Distillery Visit - Bossche Stokers (NL-BOS)

Published on 1 December 2022 at 16:20

A tiny, innovative distillery with unique stills 


Folder Code: NL-BOS, no.078


Gert-Jan welcomed me into a maze of old industrial facilities - the Mengfabriek , right on the Dieze in the heart of Den Bosch. Though hidden away from the historic town centre, Bossche Stokers is still very easily accessible from the train station, which itself is one of the best connected in the Netherlands.


That said, Bossche Stokers is not a big operation with a visitor center for tourists. The two distillers work in a single room where bottles and barrels line every shelf , running the stills on weekends and evenings.


They were kind enough to immediately throw a dram to me and my partner Laura - a dram of their whiskey soon to be released under the DukeTown Spirit label. All other barrels are reserved for fellow Boschenaar Jop Boer and his independent bottling label, 3006 Whiskey . The Duketown spirit label was created in collaboration with a local brewery, who provided an initial batch for a beer brandy produced at Bossche Stokers.



Name : Duketown / 3006 N/A (not released yet)

Age : ~3.5YO

Distillation : Double - Custom 80L stills - shell and tube

Maturation : Re-charred white oak PC and PX sherry



Though not quite cask strength, the sample I was greeted with was in the 50s% ABV, and very rich for such a young whisky. Though little over 3 years old, it was stored in a small cask (octave, I think) in a hot room. It aged quickly, but the spirity nose wasn't harsh at all on the palate. 

Better still, it didn't produce that jarring disconnect between very young spirit and a hurriedly infused cask flavor that you get with some very young whiskies. Rich, fiery, dark-sugar flavors from Palo Cortado- and PX-seasoned, white oak. The oak came from ex-bourbon barrels, but it had been re-coopered, shaved and re-charred before seasoning.


Perhaps the single most unique feature of Bossche Stokers is their stills! They made their own stills, starting with a baby still of only 10L: 'The Minion'. Now they use a row of five 80L stills , funded by selling the copper used for prototypes.

They look like copper eggs with only a tiny pipe coming out of the top and doing an instant 180 bend down: some lyne arm! The condenser is only a few mm of water running around the outside of this pipe. So its a shell and tube condenser… but with only one tube!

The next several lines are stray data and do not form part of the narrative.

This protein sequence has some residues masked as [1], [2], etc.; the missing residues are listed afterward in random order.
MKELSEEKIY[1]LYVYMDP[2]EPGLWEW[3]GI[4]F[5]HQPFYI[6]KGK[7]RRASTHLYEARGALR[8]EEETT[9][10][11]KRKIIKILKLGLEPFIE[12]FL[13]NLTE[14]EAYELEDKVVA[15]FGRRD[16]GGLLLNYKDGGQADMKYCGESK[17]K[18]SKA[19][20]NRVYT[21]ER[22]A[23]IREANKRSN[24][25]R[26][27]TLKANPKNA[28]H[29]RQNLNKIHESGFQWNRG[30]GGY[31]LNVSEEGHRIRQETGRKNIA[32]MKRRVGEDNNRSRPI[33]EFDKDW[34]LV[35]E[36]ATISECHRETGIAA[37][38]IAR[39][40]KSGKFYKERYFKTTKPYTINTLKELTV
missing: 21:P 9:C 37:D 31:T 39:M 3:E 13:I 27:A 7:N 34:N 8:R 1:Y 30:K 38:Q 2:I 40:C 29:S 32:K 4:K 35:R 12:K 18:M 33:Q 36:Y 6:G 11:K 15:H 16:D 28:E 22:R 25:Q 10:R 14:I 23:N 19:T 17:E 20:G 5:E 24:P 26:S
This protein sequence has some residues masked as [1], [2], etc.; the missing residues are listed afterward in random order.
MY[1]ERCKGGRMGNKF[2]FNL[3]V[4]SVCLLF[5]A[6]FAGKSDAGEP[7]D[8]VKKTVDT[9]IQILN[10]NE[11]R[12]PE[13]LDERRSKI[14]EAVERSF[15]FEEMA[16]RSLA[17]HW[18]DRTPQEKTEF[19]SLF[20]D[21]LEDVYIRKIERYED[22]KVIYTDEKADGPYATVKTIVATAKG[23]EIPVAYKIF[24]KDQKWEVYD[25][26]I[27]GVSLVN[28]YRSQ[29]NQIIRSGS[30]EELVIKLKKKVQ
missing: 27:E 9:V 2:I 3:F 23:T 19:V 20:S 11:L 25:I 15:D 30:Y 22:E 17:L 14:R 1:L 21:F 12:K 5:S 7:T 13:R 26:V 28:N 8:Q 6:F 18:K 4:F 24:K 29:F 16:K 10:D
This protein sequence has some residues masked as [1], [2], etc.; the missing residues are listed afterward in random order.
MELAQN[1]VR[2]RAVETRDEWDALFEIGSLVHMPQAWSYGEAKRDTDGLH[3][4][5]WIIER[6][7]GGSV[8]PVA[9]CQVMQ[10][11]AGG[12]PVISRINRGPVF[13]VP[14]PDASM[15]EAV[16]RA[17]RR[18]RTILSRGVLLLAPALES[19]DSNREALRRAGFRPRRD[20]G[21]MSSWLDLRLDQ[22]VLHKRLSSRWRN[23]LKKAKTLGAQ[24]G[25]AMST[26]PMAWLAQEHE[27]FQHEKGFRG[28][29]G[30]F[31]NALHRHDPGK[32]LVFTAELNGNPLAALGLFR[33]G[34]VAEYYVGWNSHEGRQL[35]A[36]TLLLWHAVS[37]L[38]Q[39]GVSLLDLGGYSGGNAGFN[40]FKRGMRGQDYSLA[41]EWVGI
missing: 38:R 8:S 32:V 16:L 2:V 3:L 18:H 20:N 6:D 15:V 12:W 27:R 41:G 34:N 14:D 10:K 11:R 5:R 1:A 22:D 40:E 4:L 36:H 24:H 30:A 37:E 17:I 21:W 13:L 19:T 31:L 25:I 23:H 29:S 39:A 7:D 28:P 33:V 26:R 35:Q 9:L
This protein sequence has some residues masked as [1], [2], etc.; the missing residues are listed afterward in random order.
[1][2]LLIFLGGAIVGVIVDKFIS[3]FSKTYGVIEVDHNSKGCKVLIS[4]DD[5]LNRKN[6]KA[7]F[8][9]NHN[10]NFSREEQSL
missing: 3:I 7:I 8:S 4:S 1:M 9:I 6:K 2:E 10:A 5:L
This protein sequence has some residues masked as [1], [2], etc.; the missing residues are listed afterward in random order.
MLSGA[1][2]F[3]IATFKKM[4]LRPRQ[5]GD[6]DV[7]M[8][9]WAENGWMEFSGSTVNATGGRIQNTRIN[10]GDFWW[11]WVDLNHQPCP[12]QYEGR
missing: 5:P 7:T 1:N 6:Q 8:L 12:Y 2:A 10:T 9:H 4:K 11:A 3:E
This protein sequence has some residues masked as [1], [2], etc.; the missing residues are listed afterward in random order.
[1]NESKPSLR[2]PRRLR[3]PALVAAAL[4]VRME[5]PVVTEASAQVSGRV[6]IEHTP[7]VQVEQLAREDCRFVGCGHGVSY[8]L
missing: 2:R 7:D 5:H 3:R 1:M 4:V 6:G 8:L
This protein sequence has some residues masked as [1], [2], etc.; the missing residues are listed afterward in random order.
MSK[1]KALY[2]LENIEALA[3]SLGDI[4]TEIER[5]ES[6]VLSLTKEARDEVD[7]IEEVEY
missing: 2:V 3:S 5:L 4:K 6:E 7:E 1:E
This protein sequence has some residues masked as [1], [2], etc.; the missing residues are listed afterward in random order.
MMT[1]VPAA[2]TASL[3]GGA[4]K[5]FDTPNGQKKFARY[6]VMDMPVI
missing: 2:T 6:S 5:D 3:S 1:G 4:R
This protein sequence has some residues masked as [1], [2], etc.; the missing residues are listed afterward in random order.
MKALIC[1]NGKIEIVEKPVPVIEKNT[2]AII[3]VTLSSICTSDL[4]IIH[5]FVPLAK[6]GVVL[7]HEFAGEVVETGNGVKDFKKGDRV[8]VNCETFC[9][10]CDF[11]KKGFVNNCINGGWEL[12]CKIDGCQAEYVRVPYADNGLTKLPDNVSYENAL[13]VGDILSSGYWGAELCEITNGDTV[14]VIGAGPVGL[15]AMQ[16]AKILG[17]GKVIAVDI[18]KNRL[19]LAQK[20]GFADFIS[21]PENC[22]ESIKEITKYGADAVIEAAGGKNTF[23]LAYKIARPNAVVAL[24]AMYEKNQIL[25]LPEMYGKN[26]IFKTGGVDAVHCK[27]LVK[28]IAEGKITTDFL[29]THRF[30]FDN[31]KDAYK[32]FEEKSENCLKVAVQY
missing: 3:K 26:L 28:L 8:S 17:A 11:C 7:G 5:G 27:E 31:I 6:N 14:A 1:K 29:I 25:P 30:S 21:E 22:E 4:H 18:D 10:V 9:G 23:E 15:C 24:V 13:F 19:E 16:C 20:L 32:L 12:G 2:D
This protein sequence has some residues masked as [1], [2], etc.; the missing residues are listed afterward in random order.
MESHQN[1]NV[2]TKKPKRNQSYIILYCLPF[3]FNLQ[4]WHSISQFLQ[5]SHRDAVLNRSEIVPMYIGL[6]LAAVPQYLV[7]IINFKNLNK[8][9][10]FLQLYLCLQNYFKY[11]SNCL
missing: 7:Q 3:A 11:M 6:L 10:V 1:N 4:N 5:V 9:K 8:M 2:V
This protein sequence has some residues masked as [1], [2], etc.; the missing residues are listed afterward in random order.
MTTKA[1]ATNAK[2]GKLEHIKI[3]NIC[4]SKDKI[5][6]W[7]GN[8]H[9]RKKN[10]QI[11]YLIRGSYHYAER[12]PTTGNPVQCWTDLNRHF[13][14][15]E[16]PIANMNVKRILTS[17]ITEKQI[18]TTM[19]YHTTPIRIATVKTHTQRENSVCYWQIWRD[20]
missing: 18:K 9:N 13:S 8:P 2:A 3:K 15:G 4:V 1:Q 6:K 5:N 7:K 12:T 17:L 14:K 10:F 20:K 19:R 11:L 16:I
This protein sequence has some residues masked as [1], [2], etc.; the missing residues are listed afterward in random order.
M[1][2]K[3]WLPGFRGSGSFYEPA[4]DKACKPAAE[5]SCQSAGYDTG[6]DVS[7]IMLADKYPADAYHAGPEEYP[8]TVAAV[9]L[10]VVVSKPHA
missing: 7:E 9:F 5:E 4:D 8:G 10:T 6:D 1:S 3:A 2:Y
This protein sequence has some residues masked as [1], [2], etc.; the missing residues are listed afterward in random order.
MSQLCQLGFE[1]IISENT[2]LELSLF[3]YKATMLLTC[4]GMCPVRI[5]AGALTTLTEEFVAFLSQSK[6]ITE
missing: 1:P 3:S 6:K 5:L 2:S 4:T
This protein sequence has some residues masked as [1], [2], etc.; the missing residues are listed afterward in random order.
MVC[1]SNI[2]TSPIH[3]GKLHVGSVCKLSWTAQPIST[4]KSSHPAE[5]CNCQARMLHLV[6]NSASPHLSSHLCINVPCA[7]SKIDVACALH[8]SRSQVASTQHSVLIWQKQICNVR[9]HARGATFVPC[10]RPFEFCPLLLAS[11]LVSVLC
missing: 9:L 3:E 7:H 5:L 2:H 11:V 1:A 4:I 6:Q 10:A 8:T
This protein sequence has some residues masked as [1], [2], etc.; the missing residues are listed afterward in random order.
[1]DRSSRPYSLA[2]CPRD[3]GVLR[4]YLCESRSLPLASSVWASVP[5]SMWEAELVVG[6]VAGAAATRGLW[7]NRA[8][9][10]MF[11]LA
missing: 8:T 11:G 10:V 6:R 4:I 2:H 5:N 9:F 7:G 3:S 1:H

I would have thought this would all mean low copper contact, low reflux, and a heavy distillate. But no - the spirit isn't harsh at all ! It helps that for some spirits, Stokers can attach a column full of copper baffles and wool, allowing for further reflux. Apparently this is only done for sugar ferments, eg, to make vodka, not whisky.


Tasting a dram of Bossche Stokers whisky
Tasting a dram of Bossche Stokers whisky


Bossche Stokers also make a series of liqueurs too. They're fun, but still made with clear care and thought:


Bossche Bol liqueur - If you don't know what a Bossche Bol is, look here. This has gone through some previous iterations (including one with local legends, the Jan de Groot bakery) and now offers a very thick, syrupy chocolate liqueur

Arancello - With fresh orange-juice-squeezing machines being common in Dutch supermarkets, Bossche Stokers figured out how to ferment and distil some of the orange by-products left over. The result is a straightforward but warm and pleasant orange alternative to limoncello!

Limoncello - What makes this unique is that the alcohol involved comes from sugar fermentation, but the notoriously sweet liqueur is sweetened with xylitol to make is safe for diabetics. A kick of extra lemon juice at the end, and Bossche Stokers have made some great limoncello which, unlike some, isn't over-sweet.

Jenever - Stokers make two varieties of lightly aged jenever - Jonske and Meske, slang terms for 'boy' and 'girl'. They make for easy drinking, and are (as the names suggest) on the lighter end of the herbal, juniper-scented jenever spectrum.

Dinand's Noten - A walnut spirit with honey, very sweet at first but mellowing out to a nice flavour. IMO, it'd make a very good soaking syrup for a cake. They only made this liqueur thanks to the help of Dinand's walnut trees and his grandfather, who enjoys shelling enormous quantities of walnuts as a hobby!

Kapotski - a sweet vodka flavored with mango, watermelon, strawberry, and chili. Sold to local clubs and very popular!


Here's the real controversial kicker - “ Dutch Single Malt” 


This isn't whisky. It's fermented and distilled like one, but rather than being aged >3 years, this spirit undergoes an accelerated aging process. Heat and woodchips (from local Brabantse oak , not cheap offcuts!) seasoned with sherry produce this finished spirit within a month .

So - it's called “Dutch Single Malt” because it is made at a single distillery, and it is a malt liquor, but it isn't whisky. Heresy, or innovation? For me, the name is cheeky to the point of being a bit misleading: someone is going to mistakenly buy this, honestly believing it is whisky.


That said, I don't think it's a bad product , or a bad idea to make it. American distillers have already worked on this kind of thing, and so long as it has a status recognized as distinct from whiskey , why not have it as an option? It's never going to supplant the place held by true whisky. 


How does it taste? It's very light, with an almost sawdust-y wood flavour, no doubt from the end-grain of all the woodchips. That might sound like a bad thing - and I wouldn't celebrate that in a true whiskey - but it's easy drinking and available very cheap. Also, given the use of local oak, tasting the wood in a more 'raw' way might actually be a good thing. 


What do you think?

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